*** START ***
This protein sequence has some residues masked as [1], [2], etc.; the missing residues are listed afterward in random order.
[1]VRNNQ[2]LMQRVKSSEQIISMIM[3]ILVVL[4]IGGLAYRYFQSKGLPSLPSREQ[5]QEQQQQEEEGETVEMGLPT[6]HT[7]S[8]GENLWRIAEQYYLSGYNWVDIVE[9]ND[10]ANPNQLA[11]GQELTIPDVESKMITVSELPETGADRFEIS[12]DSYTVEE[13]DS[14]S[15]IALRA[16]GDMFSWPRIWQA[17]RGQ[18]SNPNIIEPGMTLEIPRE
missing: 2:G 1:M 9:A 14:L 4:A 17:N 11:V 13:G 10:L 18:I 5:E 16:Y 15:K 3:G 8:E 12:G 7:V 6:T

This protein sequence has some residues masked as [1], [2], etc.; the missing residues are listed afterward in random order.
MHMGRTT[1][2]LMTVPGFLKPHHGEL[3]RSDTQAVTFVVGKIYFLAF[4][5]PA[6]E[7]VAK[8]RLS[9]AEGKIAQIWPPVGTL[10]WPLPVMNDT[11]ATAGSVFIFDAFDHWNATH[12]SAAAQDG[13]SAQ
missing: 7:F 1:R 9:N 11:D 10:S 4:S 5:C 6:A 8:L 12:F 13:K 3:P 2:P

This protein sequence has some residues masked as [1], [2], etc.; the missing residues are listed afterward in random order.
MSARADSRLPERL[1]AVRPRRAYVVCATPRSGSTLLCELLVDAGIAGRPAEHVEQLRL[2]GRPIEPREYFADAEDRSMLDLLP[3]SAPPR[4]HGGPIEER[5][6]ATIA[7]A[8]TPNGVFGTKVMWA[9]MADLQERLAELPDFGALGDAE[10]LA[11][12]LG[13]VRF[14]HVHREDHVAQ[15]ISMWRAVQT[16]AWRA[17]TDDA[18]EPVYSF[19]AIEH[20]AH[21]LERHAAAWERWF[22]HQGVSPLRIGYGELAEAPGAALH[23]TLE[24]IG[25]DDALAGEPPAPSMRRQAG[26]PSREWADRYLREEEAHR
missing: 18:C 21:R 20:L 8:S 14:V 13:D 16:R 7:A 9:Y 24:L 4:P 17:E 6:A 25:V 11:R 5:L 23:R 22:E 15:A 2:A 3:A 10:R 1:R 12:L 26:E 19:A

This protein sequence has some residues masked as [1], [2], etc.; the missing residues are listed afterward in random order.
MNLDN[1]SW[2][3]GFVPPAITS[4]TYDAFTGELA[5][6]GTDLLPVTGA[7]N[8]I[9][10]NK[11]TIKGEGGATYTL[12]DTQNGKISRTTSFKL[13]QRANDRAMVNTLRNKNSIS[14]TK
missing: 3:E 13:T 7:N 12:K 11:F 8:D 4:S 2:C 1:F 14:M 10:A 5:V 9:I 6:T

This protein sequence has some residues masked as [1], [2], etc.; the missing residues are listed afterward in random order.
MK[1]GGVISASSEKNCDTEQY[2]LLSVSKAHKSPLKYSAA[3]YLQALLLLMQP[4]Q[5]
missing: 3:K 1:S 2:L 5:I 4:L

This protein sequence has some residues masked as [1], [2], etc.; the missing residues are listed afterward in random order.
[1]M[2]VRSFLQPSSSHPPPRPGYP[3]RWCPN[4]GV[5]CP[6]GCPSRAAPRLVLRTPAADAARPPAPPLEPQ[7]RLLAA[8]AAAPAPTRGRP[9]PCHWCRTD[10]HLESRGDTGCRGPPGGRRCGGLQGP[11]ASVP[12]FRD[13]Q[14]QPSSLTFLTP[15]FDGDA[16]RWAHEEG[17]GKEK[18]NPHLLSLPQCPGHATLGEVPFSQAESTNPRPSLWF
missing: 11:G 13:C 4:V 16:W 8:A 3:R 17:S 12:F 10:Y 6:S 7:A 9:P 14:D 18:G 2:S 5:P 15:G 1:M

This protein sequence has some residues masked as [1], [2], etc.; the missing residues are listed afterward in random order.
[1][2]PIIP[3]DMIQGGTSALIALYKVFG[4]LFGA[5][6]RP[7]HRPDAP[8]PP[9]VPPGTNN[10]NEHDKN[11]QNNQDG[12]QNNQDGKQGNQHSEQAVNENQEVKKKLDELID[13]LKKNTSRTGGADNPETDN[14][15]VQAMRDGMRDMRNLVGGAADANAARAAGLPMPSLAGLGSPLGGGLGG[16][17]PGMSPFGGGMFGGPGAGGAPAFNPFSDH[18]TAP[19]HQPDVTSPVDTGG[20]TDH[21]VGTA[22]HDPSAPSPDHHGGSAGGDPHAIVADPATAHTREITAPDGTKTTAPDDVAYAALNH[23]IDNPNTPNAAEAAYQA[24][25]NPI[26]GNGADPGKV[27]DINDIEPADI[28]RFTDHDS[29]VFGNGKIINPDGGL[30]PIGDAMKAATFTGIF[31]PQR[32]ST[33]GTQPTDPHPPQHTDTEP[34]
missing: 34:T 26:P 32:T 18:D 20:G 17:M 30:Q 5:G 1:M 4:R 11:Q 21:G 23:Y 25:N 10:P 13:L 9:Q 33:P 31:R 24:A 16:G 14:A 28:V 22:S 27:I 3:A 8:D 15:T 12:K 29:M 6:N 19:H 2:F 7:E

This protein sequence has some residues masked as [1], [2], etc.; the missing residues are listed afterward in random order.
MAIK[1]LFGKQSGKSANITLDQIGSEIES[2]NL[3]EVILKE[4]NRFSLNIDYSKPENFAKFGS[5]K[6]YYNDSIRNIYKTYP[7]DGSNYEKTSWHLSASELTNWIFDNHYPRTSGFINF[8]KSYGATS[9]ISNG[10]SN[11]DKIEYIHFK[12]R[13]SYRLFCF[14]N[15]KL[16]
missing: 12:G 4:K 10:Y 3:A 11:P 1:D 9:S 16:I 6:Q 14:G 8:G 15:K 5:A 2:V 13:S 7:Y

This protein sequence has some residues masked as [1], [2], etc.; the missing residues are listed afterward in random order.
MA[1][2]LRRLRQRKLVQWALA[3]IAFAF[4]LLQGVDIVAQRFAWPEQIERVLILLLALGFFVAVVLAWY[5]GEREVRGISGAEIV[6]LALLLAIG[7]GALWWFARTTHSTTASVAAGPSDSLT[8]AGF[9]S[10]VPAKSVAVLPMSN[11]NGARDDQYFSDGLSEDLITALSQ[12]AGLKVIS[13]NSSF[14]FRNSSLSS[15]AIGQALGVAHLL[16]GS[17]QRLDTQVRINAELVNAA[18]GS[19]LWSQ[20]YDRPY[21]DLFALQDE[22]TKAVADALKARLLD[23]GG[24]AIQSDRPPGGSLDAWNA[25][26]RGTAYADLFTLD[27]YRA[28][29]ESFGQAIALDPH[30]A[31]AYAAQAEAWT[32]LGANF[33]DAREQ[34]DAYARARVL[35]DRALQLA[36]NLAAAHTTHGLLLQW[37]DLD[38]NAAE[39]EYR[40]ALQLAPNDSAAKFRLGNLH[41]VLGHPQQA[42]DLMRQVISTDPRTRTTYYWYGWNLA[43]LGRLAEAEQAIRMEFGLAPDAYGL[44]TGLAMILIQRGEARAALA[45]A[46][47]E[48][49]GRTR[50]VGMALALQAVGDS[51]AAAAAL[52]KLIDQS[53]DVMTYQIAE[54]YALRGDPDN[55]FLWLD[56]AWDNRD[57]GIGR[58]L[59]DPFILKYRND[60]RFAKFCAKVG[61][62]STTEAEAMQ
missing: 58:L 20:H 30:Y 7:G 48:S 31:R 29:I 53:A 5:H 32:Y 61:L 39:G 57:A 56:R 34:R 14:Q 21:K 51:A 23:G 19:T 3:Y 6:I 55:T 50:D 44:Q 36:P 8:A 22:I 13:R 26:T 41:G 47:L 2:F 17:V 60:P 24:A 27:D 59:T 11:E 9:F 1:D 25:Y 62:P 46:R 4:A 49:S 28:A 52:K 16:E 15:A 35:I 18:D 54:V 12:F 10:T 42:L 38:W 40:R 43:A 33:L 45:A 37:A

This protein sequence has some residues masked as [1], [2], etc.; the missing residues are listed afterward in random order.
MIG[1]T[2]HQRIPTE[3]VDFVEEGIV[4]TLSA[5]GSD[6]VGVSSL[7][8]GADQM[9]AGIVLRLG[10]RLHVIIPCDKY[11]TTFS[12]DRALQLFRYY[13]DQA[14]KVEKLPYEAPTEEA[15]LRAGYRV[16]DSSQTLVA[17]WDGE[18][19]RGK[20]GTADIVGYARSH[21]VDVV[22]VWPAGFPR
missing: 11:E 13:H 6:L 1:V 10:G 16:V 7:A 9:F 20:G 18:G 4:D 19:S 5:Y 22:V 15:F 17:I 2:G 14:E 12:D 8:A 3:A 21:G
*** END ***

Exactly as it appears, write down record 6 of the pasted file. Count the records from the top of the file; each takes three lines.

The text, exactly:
This protein sequence has some residues masked as [1], [2], etc.; the missing residues are listed afterward in random order.
[1]M[2]VRSFLQPSSSHPPPRPGYP[3]RWCPN[4]GV[5]CP[6]GCPSRAAPRLVLRTPAADAARPPAPPLEPQ[7]RLLAA[8]AAAPAPTRGRP[9]PCHWCRTD[10]HLESRGDTGCRGPPGGRRCGGLQGP[11]ASVP[12]FRD[13]Q[14]QPSSLTFLTP[15]FDGDA[16]RWAHEEG[17]GKEK[18]NPHLLSLPQCPGHATLGEVPFSQAESTNPRPSLWF
missing: 11:G 13:C 4:V 16:W 8:A 3:R 17:S 12:F 10:Y 6:S 7:A 9:P 14:D 18:G 2:S 5:P 15:G 1:M